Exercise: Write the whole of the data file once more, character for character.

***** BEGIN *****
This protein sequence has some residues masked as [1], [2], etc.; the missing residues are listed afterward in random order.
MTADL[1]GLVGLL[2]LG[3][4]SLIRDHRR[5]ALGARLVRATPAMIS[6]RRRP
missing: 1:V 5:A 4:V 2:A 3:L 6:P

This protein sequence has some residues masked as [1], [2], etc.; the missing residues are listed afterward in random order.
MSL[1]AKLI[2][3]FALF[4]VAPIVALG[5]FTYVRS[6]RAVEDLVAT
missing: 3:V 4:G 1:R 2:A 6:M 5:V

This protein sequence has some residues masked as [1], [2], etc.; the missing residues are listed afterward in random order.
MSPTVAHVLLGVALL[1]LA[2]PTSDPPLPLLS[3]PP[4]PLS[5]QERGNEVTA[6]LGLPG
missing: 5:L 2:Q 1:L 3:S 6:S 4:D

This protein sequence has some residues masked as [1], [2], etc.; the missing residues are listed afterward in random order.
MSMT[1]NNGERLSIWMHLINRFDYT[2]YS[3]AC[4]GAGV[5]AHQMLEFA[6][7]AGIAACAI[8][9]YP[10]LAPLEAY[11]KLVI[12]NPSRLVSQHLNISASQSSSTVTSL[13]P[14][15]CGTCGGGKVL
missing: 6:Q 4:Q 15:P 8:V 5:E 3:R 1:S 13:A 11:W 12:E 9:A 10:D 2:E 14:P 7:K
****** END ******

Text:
This protein sequence has some residues masked as [1], [2], etc.; the missing residues are listed afterward in random order.
MTADL[1]GLVGLL[2]LG[3][4]SLIRDHRR[5]ALGARLVRATPAMIS[6]RRRP
missing: 1:V 5:A 4:V 2:A 3:L 6:P

This protein sequence has some residues masked as [1], [2], etc.; the missing residues are listed afterward in random order.
MSL[1]AKLI[2][3]FALF[4]VAPIVALG[5]FTYVRS[6]RAVEDLVAT
missing: 3:V 4:G 1:R 2:A 6:M 5:V

This protein sequence has some residues masked as [1], [2], etc.; the missing residues are listed afterward in random order.
MSPTVAHVLLGVALL[1]LA[2]PTSDPPLPLLS[3]PP[4]PLS[5]QERGNEVTA[6]LGLPG
missing: 5:L 2:Q 1:L 3:S 6:S 4:D

This protein sequence has some residues masked as [1], [2], etc.; the missing residues are listed afterward in random order.
MSMT[1]NNGERLSIWMHLINRFDYT[2]YS[3]AC[4]GAGV[5]AHQMLEFA[6][7]AGIAACAI[8][9]YP[10]LAPLEAY[11]KLVI[12]NPSRLVSQHLNISASQSSSTVTSL[13]P[14][15]CGTCGGGKVL
missing: 6:Q 4:Q 15:P 8:V 5:E 3:R 1:S 13:A 11:W 12:E 9:A 10:D 2:E 14:P 7:K